6. 6. Overall  a;tudes  to  NICE   46%  of  all  respondents  believe  that  NICE’s  decisions  are  driven  by  arbitrary  measures   of  cost-­‐effec?veness  rather  than  the  best  outcome  for  pa?ents.  Male  aBtudes  even   more  nega?ve  with  almost  50%  believing  this.   24%  of  all  respondents  agreed  with  both  statements,  and  most  respondents  expressed   an  opinion,  with  only  7.5%  answering  “neither”  to  both  ques?ons.     “NICE  offers  essen3al  guidance  regarding   “NICE’s  decisions  are  driven  by  arbitrary   the  most  effec3ve  ways  to  diagnose,  treat   measures  of  cost-­‐effec3veness  rather  than   and  prevent  disease  and  ill  health”   the  best  outcome  for  pa3ents”   59%   53%   39%   38%   31%   27%   28%   25%   23%   22%   10%   11%   10%   8%   9%   7%   2%   0%   0%   1%   Strongly   Disagree   Neither   Agree   Strongly   Strongly   Disagree   Neither   Agree   Strongly   disagree   agree   disagree   agree   GPs   Specialists   GPs   Specialists    Q1.  In  terms  of  your  overall  opinion  of  NICE,  to  what  extent  do  you  agree  or  disagree  with  the  following  statements?  Bases:  All  completed  respondents,  200  GPs  and  200  Specialists   6  
  7. 7. Unfamiliarity  with  NICEs  Medicines  and  Prescribing  Centre   31%  of  all  respondents  are  not  at  all  familiar  with  NICE’s  Medicines  and   Prescribing  Centre.   Only  5.25%  familiar  or  very  familiar  with  the  NICE  Compliance  Regime.   Only  2.75%  familiar  or  very  familiar  with  the  NICE  Innova?on  Scorecard.   Specialists   29%   36%   19%   16%   2%   GPs   33%   29%   24%   13%   2%   Not  at  all  familiar   Vaguely  familiar   Quite  familiar   Familiar   Very  familiar    Q2.  Thinking  in  more  detail  about  NICE,  how  familiar  are  you  with  the  following?  Bases:  All  completed  respondents,  200  GPs  and  200  Specialists   7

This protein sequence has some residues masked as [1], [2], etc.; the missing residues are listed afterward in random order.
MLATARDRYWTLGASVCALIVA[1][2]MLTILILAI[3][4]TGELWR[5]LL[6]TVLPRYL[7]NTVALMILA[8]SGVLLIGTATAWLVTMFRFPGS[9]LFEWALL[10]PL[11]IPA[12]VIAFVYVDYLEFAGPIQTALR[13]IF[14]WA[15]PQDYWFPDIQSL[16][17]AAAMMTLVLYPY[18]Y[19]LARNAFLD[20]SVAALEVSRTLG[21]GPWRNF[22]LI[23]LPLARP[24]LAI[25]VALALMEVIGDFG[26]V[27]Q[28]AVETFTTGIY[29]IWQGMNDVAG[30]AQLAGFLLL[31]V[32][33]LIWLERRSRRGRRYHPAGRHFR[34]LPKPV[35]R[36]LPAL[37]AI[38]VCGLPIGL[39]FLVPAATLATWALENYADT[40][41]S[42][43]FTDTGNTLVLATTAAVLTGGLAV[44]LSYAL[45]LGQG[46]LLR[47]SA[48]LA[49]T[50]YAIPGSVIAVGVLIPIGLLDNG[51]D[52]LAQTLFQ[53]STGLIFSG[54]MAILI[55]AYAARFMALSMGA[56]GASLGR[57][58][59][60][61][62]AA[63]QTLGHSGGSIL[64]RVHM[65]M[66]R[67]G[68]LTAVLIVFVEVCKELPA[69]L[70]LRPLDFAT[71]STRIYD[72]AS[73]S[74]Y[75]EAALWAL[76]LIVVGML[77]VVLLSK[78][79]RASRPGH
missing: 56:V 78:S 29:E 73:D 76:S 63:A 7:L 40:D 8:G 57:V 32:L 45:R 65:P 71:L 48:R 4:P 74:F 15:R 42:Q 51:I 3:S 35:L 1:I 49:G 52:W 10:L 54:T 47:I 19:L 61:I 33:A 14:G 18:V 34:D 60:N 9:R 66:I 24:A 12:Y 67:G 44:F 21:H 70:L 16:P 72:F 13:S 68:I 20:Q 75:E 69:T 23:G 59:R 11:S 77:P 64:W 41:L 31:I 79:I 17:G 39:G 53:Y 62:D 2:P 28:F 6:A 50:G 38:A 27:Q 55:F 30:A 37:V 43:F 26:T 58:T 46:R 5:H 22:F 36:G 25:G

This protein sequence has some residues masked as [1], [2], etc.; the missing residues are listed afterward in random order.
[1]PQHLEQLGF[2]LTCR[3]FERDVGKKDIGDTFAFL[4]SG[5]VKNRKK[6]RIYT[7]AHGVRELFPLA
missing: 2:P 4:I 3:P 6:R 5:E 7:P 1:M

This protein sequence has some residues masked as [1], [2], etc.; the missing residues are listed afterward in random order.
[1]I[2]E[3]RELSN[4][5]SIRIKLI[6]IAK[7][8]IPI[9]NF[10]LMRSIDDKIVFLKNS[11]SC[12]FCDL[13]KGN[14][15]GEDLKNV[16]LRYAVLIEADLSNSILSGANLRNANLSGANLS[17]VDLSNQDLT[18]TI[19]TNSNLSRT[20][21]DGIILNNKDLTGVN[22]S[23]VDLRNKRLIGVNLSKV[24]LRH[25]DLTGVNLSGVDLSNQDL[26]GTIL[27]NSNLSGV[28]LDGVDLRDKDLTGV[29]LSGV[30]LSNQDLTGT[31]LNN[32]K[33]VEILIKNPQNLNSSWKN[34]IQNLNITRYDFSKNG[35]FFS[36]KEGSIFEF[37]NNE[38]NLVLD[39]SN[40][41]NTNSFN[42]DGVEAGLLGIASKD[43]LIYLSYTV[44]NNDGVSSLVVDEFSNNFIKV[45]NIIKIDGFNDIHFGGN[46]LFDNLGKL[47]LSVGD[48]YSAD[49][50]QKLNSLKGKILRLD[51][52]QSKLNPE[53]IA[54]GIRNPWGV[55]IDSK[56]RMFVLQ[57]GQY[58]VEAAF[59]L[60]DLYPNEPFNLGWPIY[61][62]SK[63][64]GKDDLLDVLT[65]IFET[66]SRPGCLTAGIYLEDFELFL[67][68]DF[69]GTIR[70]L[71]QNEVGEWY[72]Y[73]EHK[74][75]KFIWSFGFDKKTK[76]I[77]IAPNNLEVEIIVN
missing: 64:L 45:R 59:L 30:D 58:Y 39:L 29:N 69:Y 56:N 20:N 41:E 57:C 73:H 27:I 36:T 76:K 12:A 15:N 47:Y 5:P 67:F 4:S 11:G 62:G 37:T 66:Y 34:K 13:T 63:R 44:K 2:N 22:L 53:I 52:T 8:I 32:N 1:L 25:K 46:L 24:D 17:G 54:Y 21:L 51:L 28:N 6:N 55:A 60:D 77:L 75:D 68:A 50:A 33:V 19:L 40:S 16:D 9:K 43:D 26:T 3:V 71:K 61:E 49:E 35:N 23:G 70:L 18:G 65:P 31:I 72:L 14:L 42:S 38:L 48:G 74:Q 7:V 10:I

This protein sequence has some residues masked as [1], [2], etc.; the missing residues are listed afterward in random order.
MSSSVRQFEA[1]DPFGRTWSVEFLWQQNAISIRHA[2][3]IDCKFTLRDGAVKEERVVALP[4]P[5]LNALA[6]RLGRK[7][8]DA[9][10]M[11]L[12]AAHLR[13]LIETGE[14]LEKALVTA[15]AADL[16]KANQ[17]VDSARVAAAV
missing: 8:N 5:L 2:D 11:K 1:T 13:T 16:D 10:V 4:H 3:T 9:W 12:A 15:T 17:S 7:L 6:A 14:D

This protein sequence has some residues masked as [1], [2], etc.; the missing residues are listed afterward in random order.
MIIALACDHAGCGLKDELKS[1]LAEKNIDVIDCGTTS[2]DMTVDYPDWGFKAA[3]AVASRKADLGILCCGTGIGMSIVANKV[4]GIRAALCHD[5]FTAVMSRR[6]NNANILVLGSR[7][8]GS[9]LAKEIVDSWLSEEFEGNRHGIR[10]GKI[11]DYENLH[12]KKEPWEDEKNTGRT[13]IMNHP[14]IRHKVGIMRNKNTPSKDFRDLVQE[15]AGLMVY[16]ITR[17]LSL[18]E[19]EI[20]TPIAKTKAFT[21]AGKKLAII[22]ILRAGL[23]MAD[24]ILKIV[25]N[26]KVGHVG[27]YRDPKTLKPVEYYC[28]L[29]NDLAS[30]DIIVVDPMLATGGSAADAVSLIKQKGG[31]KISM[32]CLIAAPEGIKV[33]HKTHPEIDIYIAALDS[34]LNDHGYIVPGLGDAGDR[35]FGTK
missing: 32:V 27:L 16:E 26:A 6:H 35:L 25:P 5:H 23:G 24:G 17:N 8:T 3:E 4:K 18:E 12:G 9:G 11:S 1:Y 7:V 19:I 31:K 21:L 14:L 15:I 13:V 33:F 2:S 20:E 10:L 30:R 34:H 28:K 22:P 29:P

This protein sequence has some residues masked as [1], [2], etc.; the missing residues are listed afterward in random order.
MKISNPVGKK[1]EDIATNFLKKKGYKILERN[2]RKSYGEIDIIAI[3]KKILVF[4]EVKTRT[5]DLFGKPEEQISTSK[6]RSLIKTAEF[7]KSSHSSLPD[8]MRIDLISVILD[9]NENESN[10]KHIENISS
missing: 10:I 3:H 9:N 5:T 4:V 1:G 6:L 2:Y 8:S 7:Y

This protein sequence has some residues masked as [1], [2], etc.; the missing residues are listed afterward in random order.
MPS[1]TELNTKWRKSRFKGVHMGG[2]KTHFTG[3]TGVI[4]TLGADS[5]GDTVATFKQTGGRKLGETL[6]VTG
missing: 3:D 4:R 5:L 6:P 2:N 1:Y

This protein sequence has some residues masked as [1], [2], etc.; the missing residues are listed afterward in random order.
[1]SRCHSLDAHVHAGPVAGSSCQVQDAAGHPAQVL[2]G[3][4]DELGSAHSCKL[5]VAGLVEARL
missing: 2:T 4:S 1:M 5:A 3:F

8. 8. NICE  appraisal  system   37%  of  all  respondents  agree  or  strongly  agree  that  NICE  currently  allows   some  drugs  to  pass  through  its  appraisal  system  that  are  too  costly  for  the   NHS  to  fund.   49%   41%   36%   30%   20%   15%   6%   2%   3%   1%   Strongly  disagree   Disagree   Neither   Agree   Strongly  agree   GPs   Specialists    Q3.  To  what  extent  do  you  agree  or  disagree  with  the  following  statement  re:  the  NICE  appraisal  system?  Bases:  All  completed  respondents,  200  GPs  and  200  Specialists   8